NSDUH data from 2008-2009 indicate that rates of binge drinking nationally are highest among those ages 18 to 25 years. Less than a quarter of individuals over the age of 26 nationally have engaged in past-month binge drinking (22.3%). While the lowest binge drinking rates are found among older adult populations, the Centers for Disease Control and Prevention’s (CDC) Behavioral Risk Factor Surveillance System (BRFSS) data from 2009 still indicate that approximately one in ten (9.7%) older adults between the ages of 55 and 64 years have engaged in binge drinking within the past month.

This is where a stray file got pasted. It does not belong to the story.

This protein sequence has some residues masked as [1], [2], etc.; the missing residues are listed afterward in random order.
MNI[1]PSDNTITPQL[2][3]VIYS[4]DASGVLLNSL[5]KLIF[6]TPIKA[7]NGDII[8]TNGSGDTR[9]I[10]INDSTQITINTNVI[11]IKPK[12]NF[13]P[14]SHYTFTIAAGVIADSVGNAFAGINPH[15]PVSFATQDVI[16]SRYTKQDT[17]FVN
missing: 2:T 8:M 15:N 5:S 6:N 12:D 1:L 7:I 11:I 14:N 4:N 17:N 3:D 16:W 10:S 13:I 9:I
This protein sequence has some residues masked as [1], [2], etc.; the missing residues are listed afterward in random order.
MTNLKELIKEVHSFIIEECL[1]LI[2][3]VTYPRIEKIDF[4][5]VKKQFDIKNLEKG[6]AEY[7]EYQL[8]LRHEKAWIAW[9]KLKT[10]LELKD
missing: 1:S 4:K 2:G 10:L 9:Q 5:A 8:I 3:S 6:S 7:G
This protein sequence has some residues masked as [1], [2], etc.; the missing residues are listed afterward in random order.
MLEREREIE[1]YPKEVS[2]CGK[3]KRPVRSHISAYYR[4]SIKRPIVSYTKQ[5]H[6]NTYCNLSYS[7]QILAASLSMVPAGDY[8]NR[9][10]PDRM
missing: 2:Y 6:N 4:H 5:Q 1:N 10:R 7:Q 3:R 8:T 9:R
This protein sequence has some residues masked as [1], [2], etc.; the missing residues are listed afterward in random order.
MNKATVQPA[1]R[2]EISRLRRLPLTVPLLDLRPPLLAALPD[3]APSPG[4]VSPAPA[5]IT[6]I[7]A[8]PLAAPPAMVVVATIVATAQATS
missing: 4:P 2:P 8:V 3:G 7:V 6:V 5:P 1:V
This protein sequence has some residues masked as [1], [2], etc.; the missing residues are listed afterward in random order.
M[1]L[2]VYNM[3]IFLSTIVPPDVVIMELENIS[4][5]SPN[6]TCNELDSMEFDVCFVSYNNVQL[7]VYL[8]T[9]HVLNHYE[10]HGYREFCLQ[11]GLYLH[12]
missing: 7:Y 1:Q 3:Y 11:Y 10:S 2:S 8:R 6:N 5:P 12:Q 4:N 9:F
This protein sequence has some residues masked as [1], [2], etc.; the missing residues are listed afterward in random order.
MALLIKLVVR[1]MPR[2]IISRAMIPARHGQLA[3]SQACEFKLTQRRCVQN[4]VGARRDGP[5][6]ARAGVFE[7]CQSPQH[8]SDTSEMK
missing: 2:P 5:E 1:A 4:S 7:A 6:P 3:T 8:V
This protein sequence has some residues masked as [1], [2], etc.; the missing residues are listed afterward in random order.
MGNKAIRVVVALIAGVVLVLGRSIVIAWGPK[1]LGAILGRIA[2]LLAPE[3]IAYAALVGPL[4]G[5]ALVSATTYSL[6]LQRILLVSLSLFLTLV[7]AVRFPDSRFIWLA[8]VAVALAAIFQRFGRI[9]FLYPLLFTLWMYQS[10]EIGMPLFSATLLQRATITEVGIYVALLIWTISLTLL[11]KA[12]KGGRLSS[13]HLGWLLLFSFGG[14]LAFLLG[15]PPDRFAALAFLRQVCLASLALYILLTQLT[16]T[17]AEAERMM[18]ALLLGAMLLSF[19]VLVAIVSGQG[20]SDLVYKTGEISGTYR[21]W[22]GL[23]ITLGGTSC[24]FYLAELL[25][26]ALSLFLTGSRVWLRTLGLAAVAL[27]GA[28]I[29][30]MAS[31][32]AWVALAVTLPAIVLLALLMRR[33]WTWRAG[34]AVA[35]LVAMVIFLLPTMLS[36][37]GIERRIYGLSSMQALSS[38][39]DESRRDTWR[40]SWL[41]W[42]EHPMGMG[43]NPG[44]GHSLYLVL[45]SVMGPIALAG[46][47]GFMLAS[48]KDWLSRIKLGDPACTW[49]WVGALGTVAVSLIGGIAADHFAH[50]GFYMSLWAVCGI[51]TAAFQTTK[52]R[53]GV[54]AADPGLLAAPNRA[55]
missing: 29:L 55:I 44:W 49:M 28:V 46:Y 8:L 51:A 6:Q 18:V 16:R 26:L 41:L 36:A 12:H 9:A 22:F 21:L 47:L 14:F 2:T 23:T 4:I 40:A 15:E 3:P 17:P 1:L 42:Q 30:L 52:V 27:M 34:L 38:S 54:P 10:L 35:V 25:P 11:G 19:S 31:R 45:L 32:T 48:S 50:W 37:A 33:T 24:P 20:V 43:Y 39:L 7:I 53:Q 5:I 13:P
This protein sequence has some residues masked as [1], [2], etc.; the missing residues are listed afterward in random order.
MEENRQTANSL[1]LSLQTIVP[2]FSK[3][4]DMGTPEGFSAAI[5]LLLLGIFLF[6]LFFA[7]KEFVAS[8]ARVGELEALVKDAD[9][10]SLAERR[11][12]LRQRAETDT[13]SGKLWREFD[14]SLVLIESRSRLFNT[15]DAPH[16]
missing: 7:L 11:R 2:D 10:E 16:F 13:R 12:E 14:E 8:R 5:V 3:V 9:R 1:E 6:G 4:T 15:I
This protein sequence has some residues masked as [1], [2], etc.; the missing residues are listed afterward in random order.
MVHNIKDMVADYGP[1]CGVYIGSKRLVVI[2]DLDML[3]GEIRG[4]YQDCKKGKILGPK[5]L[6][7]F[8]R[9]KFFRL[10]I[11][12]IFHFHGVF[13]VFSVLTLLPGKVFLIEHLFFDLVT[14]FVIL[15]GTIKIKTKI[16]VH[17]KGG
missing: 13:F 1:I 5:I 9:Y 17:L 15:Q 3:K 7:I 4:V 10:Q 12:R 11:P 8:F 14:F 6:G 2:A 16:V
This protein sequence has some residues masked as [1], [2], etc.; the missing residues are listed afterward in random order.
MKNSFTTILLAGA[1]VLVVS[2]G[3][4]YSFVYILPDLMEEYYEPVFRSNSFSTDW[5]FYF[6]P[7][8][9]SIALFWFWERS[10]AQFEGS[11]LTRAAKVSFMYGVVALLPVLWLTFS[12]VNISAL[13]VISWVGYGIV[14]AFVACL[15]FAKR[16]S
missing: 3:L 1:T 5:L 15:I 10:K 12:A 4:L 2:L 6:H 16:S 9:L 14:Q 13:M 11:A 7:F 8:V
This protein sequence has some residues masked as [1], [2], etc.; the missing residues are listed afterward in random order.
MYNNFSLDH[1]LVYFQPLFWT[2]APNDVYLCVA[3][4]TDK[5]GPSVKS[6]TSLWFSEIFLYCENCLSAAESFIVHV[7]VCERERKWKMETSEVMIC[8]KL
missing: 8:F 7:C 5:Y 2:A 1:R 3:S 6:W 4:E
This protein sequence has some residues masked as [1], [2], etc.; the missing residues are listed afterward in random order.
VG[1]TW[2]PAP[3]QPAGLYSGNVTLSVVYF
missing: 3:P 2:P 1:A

When examining data among older adult populations, it is also critical to note that national surveys like the BRFSS and NSDUH may underrepresent the amount of binge drinking that occurs among older adults. Recommendations from NIAAA suggest that for older adults ages 60 years and up, binge drinking should be defined as no more than three drinks per drinking day for men, and no more than two drinks per drinking day for women. Both NSDUH and BRFSS define binge drinking using general adult population definitions (that is, five or more drinks on one occasion for NSDUH; four or more drinks on one occasion period for women, and five or more drinks on one occasion for men for BRFSS), meaning that rates of binge drinking, particularly for those ages 60 years and up, are likely underestimated.